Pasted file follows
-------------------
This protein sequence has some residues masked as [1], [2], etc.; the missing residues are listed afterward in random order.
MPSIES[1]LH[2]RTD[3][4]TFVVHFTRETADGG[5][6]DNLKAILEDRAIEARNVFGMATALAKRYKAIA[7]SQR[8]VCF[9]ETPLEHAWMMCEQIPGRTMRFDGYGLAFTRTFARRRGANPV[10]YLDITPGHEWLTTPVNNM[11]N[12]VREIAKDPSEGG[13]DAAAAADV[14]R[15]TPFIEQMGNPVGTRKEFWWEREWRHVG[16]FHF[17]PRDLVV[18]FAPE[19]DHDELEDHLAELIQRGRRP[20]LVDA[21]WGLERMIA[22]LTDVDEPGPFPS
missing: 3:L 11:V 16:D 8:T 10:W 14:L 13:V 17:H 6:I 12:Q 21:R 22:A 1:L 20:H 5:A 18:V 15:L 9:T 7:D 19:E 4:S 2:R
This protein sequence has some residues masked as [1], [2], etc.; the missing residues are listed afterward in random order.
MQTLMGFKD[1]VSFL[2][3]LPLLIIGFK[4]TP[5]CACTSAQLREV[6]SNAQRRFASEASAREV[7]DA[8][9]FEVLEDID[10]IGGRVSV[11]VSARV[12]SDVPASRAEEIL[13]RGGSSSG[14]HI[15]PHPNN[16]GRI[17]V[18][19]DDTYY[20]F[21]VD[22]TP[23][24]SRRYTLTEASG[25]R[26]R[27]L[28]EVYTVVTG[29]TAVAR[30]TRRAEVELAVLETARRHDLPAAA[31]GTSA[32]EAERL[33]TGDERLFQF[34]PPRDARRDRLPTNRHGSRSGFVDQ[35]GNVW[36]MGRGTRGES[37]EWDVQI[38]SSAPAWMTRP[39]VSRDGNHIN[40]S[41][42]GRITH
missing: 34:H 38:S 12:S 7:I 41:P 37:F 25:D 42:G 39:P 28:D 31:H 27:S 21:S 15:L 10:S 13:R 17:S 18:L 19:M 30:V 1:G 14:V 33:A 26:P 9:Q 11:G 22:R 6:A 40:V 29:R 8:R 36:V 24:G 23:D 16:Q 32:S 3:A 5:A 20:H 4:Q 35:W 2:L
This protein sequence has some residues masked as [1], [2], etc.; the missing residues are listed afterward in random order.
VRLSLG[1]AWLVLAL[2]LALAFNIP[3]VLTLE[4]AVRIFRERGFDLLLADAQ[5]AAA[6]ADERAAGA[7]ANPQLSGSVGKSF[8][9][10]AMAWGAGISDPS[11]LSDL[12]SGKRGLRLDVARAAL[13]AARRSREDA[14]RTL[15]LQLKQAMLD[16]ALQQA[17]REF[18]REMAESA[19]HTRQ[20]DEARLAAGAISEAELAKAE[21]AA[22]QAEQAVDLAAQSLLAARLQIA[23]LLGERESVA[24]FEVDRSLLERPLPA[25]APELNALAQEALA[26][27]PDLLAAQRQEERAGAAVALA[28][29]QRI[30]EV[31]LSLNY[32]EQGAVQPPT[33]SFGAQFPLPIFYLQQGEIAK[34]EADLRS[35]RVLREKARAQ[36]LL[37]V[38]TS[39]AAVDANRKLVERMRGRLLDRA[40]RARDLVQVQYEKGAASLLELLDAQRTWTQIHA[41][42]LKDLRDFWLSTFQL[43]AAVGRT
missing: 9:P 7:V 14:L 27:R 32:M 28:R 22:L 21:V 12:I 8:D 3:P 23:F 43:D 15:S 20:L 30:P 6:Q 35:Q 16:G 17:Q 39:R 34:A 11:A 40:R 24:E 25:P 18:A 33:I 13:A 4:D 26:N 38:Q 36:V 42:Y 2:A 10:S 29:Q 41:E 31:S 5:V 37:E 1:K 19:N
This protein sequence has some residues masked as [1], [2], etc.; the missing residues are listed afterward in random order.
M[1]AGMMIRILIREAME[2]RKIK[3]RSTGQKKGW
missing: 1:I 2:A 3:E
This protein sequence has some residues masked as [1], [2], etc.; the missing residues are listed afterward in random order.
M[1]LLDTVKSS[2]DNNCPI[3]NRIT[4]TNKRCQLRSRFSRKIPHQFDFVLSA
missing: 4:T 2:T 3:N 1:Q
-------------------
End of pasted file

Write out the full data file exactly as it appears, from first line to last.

This protein sequence has some residues masked as [1], [2], etc.; the missing residues are listed afterward in random order.
MPSIES[1]LH[2]RTD[3][4]TFVVHFTRETADGG[5][6]DNLKAILEDRAIEARNVFGMATALAKRYKAIA[7]SQR[8]VCF[9]ETPLEHAWMMCEQIPGRTMRFDGYGLAFTRTFARRRGANPV[10]YLDITPGHEWLTTPVNNM[11]N[12]VREIAKDPSEGG[13]DAAAAADV[14]R[15]TPFIEQMGNPVGTRKEFWWEREWRHVG[16]FHF[17]PRDLVV[18]FAPE[19]DHDELEDHLAELIQRGRRP[20]LVDA[21]WGLERMIA[22]LTDVDEPGPFPS
missing: 3:L 11:V 16:D 8:T 10:W 14:L 13:V 17:H 6:I 12:Q 21:R 22:A 1:L 20:H 5:A 18:V 15:L 9:T 7:D 19:E 4:S 2:R
This protein sequence has some residues masked as [1], [2], etc.; the missing residues are listed afterward in random order.
MQTLMGFKD[1]VSFL[2][3]LPLLIIGFK[4]TP[5]CACTSAQLREV[6]SNAQRRFASEASAREV[7]DA[8][9]FEVLEDID[10]IGGRVSV[11]VSARV[12]SDVPASRAEEIL[13]RGGSSSG[14]HI[15]PHPNN[16]GRI[17]V[18][19]DDTYY[20]F[21]VD[22]TP[23][24]SRRYTLTEASG[25]R[26]R[27]L[28]EVYTVVTG[29]TAVAR[30]TRRAEVELAVLETARRHDLPAAA[31]GTSA[32]EAERL[33]TGDERLFQF[34]PPRDARRDRLPTNRHGSRSGFVDQ[35]GNVW[36]MGRGTRGES[37]EWDVQI[38]SSAPAWMTRP[39]VSRDGNHIN[40]S[41][42]GRITH
missing: 34:H 38:S 12:S 7:I 41:P 37:F 25:D 42:G 39:P 28:D 31:H 27:S 21:S 15:L 10:S 13:R 17:S 18:L 19:M 30:V 1:G 14:V 33:A 26:P 9:Q 11:G 22:R 6:A 40:V 29:R 8:R 36:V 24:G 23:D 16:Q 32:S 3:A 5:A 20:H 4:Q 35:W 2:L
This protein sequence has some residues masked as [1], [2], etc.; the missing residues are listed afterward in random order.
VRLSLG[1]AWLVLAL[2]LALAFNIP[3]VLTLE[4]AVRIFRERGFDLLLADAQ[5]AAA[6]ADERAAGA[7]ANPQLSGSVGKSF[8][9][10]AMAWGAGISDPS[11]LSDL[12]SGKRGLRLDVARAAL[13]AARRSREDA[14]RTL[15]LQLKQAMLD[16]ALQQA[17]REF[18]REMAESA[19]HTRQ[20]DEARLAAGAISEAELAKAE[21]AA[22]QAEQAVDLAAQSLLAARLQIA[23]LLGERESVA[24]FEVDRSLLERPLPA[25]APELNALAQEALA[26][27]PDLLAAQRQEERAGAAVALA[28][29]QRI[30]EV[31]LSLNY[32]EQGAVQPPT[33]SFGAQFPLPIFYLQQGEIAK[34]EADLRS[35]RVLREKARAQ[36]LL[37]V[38]TS[39]AAVDANRKLVERMRGRLLDRA[40]RARDLVQVQYEKGAASLLELLDAQRTWTQIHA[41][42]LKDLRDFWLSTFQL[43]AAVGRT
missing: 9:P 7:V 14:L 27:R 32:M 28:R 22:L 21:V 12:I 8:D 3:P 23:F 43:D 15:S 20:L 30:P 6:Q 35:Q 16:G 17:Q 39:R 34:A 11:A 40:R 24:E 25:P 18:A 33:I 13:A 4:D 26:N 38:Q 36:V 42:Y 2:A 10:S 29:Q 41:E 31:S 5:V 37:E 1:K 19:N
This protein sequence has some residues masked as [1], [2], etc.; the missing residues are listed afterward in random order.
M[1]AGMMIRILIREAME[2]RKIK[3]RSTGQKKGW
missing: 1:I 2:A 3:E
This protein sequence has some residues masked as [1], [2], etc.; the missing residues are listed afterward in random order.
M[1]LLDTVKSS[2]DNNCPI[3]NRIT[4]TNKRCQLRSRFSRKIPHQFDFVLSA
missing: 4:T 2:T 3:N 1:Q